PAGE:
Meanwhile, the study in this field is also hot around the world. Dargay and Gately [6] analyzed and predicted the worldwide vehicle shock from 1960 to 2015, on the view of per capita income. Bastani et al. [7] predicted the uncertainty on US transport-related GHG emissions and fuel consumption out to 2050 and got the view that developing new energy vehicles is the necessary choice for auto industry, but negative influences brought about should not be ignored. Kloess and Müller [8] assess the energy consumption and GHG emissions on the passenger car fleet in Austria, from the aspect of policy, energy prices, and technological progress, and then concluded that material cuts and appropriate taxation on fuels and cars are positive measures for the development of auto industry. In addition, scholars also did studies on different fields, such as fuel types, energy efficiency, and industry policy, and discussed the fuel consumption and GHG emission in Malaysia [9], Europe [10, 11], China [12], and other countries [13].

However, the current literature focus little on quantification of specific implementation effects of auto industry policies. Additionally, the concentration on vehicle emissions is much more on GHG [4, 713] while it is little on the prediction of air pollutants (such as CO, HC, , and PM). This paper aims to make up the defects in research, by predicting and evaluating the growth of auto industry in China during the next few decades, including vehicle population, fuel consumption, and vehicle exhaust emissions.

2. Prediction of Vehicle Population

2.1. Methodology

The change of vehicle population should be traced back to the combined actions of inner needs and external environmental restrictions, which could be properly described by Logistic equation. Logistic equation is a model to describe the trend of dependent variable over time. It can properly reflect the market expansion of new products [14] and shows the following characters: slow growth of the dependent variable at the initial stage, then experiencing a rapid increase stage, finally entering a market saturation stage.

As stated above, the total number of vehicles in China has been considerable. However, from the perspective of per capita car ownership, the auto industry in China is just at the primary phase, comparing with developed countries and even the world average level (Table 1). Thus, this paper assimilated China’s auto industry to a market expansion process of new product and then forecasted the developing trend of China’s vehicle population according to Logistic model.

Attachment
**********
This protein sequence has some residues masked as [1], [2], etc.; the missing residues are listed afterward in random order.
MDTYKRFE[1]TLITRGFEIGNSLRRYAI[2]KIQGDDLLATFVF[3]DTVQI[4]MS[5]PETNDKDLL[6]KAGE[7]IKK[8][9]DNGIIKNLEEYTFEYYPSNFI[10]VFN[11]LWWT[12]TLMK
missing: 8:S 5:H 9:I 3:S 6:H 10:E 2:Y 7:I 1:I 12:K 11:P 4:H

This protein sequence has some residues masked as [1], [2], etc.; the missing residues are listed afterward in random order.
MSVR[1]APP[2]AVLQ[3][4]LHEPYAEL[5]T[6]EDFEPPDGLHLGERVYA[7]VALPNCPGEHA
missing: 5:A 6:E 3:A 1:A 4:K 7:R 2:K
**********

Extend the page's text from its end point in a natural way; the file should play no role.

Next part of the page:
Compared with other similar prediction models, for example, the Gompertz model [19, 20], the superiorities of Logistic model can be concluded to two aspects: few constraint conditions, and only one parameter estimation which the whole process involves. In fact, there have been some works in the literature applying Logistic model to the prediction of vehicle population in other countries. Button et al. [21] modeled vehicle ownership and use in five groups of low-income countries by quasilogistic model. Singh developed projections for future mobility in India, based on Logistic and Gompertz models, respectively [22].

The differential form of Logistic model can be expressed as [23] where ,   represents vehicle population at moment , is the maximum based on the market, and is the instantaneous rate of increase, a constant. While , the vehicle population increases; while , it decreases; while , it remains stable.

Solving (1) by separating variables, we can see that where is a constant. Equation (2) is shown in Figure 1, which indicates that the Logistic model is an S-shaped growth curve. A feedback regulation exists among three variables , which makes vehicle population tend to the maximum .

591343.fig.001
Figure 1: Logistic model curve.

Take the logarithm of (2):

It can be concluded from (3) that ), with , constitutes a linear relationship. Hence, estimating a maximum population value based on the actual situation of our country, then figuring out , we can get the model parameters ( and ).

2.2. Model Calculation and Estimation Results

This paper consulted the per capita car ownership data (Figure 1) and population densities of developed countries to estimate . In 2008, Americans owned 0.82 cars per capita, while this value ranged from 0.54 to 0.69 in some other developed countries, such as Japan, Germany, Italy, Britain, France, and Spain. The auto industries had developed to a mature period in these countries above, even showing a negative growth since 2007 in the US, Japan, and Germany. Moreover, while the population density in the US (32 people per km2) was low, the value in Italy (196 people per km2) and France (113 people per km2) was closer to that in China (138 people per km2). Thus, this paper assumed that the per capita car ownership in China would be 0.6 when reaching the maximum. Suppose that Chinese population would keep around 1.4 billion in the next few decades, so was calculated to be 840 million.